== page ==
Much of the hype around the new Star Wars movies (perhaps the only space epic bigger than Halo) is fueled by rumors surrounding Luke Skywalker, the galaxy’s last remaining Jedi knight. Why don’t we see more of him in the trailer for the new movie? Why are Han and Leia crying? Hey, what about that guy in the mask? Is that Luke? Doesn’t Luke also have a lightsaber? It could be Luke. It’s probably Luke. Maybe not!

Like most good trailers, the promotional videos around Star Wars have generated more questions than answers. Likewise, one of the early advertisements for Halo 5: Guardians shows an unknown Spartan (one of the human super soldiers central to the series lore) walking across a blasted wasteland. The image strongly insinuated that the face of the series, the heroic Master Chief, has betrayed humanity—that he had, effectively, turned to the dark side.

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It’s an intriguing proposition. What happens when humanity’s greatest hero turns into its most implacable villain? Or has the hero himself been betrayed by those he has sworn to protect? Either way, it’s a juicy plot, one that could send Halo in a dark and exciting post-Master Chief direction. If only it were so. Guardians is not that game. At least, not in the way we were led to believe.

When last we saw Master Chief at the conclusion of Halo 4, he had just defeated a survivor of an ancient alien race known as the Forerunners. (These are the cranky moon wizards responsible for creating the Haloes.) Chief’s victory came at a cost. Cortana, Chief’s artificial-intelligence companion and possibly the only thing in this universe he’s not inclined to shoot on sight, appears to have died. It’s a tragic love story between machine and man-machine. But if Halo 4 falls somewhere near the film Her on a scale of human-AI romance, Halo 5 feels more akin to Ex Machina.

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As this latest installment gets underway, Chief learns that Cortana is alive and has apparently cured her terminal AI disease. She is, however, seemingly marooned on a Forerunner world. Chief and his team hotfoot it out of there, as he’s anxious to reconnect with his digitized lady friend. His superiors are not happy. Now, you’d think the Chief’s illustrious service record would have earned him a little trust back at high command. But another group of Spartans—Fireteam Osiris, your squad for most of the game—is quickly dispatched to bring Chief and his team home at the point of a gun, where they can face discipline for desertion.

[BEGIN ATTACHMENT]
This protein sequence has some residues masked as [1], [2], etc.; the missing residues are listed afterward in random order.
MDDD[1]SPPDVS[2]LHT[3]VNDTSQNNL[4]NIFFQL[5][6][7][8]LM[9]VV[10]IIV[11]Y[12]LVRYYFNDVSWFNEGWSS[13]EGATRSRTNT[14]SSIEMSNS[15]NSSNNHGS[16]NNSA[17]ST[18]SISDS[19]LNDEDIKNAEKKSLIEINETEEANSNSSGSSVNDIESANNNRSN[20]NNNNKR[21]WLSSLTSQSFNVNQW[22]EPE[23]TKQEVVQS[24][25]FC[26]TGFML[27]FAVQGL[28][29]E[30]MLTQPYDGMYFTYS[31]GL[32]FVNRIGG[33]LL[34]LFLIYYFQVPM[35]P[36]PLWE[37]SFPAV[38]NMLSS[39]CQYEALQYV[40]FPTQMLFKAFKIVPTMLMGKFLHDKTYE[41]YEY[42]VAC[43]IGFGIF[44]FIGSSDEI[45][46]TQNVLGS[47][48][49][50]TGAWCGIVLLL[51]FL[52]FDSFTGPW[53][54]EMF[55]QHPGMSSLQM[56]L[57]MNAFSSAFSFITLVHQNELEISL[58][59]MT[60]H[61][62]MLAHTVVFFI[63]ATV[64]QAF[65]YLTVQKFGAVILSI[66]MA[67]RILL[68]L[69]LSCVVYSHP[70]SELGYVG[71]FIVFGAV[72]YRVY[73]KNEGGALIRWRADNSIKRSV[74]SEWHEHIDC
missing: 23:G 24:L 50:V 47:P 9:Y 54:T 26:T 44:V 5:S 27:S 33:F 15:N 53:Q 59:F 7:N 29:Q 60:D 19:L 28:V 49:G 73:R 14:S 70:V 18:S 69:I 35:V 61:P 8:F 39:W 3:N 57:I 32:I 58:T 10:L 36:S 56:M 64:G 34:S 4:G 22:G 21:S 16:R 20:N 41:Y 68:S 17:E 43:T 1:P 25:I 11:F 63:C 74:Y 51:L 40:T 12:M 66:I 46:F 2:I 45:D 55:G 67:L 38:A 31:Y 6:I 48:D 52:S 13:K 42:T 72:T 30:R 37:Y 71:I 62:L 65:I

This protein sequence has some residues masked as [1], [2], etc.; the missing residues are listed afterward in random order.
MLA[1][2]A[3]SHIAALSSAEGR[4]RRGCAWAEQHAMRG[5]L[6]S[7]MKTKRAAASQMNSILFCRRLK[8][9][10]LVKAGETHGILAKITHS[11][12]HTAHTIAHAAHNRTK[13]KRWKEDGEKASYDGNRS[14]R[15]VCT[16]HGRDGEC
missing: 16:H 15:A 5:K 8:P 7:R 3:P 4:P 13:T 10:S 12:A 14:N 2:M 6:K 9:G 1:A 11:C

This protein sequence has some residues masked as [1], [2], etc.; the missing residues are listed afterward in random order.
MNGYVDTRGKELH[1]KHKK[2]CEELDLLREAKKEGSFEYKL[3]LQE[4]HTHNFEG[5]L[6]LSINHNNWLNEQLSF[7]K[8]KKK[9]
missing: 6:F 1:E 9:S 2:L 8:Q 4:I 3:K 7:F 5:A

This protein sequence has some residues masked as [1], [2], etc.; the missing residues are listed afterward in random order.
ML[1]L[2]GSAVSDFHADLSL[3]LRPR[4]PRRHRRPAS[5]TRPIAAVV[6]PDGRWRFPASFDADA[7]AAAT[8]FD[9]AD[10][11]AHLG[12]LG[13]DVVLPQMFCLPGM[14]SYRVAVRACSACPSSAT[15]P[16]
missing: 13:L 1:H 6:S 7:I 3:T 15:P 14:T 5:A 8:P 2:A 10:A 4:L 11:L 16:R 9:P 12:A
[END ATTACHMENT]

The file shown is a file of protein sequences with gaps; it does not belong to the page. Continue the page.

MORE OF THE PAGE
To be clear, Chief didn’t slingshot an asteroid into a planet. He didn’t throw in with a gang of Covenant mercenaries. He certainly did not get blackout drunk, steal a Warthog, and go joyriding through downtown Sanghelios. Nevertheless, this is the conflict at the heart of Halo 5, more misdemeanor than mortal sin. Coupled with the underwhelming and repetitive nature of the game’s single boss, who shows up time and again, this campaign doesn’t make it to the medal stand of top three Halo campaigns.

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The campaign is a less lonely affair than usual. Whether playing as Chief or Spartan Locke, you’re part of a unit of four, rather than a lone gunman making your solitary way across the galaxy. Teammates revive you, serve up some occasionally solid banter (thanks, Nathan Fillion), and serve as convenient distractions for enemies, although their actual combat effectiveness is negligible. It’s a heartening throwback to the camaraderie of Halo: Reach, despite Guardians’ failure to hit the same emotional notes as that underrated installment.

Despite the story’s shortcomings, Guardians looks and feels as vital as any Halo title to date. Spartans can now charge, clamber up walls, and execute melee attacks from the air. While smashing an enemy’s face from above is not quite satisfying enough to overcome the campaign’s stilted weirdness, it certainly adds something wonderfully personal to the new Warzone mode—a 12-on-12 Spartan fragfest that is everything Halo multiplayer should be. Two teams battle it out, securing strongpoints while fighting each other and alien forces that periodically invade the match.

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Let’s be honest: There are few things worse than getting repeatedly blown up, stabbed, run over, and shot at while being laughed at by a random assortment of maniacal 10-year-olds. But even those of us who aren’t good at this kind of thing (ahem) can contribute in Warzone. If you kill no one else but the Forerunner Warden or any of the other AI-controlled bosses before the other team gets to them, points-wise, you’ll have done more than your share in helping your team achieve victory.

Does it even really matter that the single-player campaign is disappointing? Maybe not. Developer 343 Industries is still faithful to Bungie’s original vision, and the game has remained remarkably intact since Halo: Combat Evolved was released nearly 15 years ago. This continuity is admirable. That said, Guardians feels like a huge missed opportunity to evolve Halo beyond simple combat.

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Halo 5: Guardians
Developer: 343 Industries
Publisher: Microsoft Games Studios
Platform: Xbox One
Price: $60
Rating: T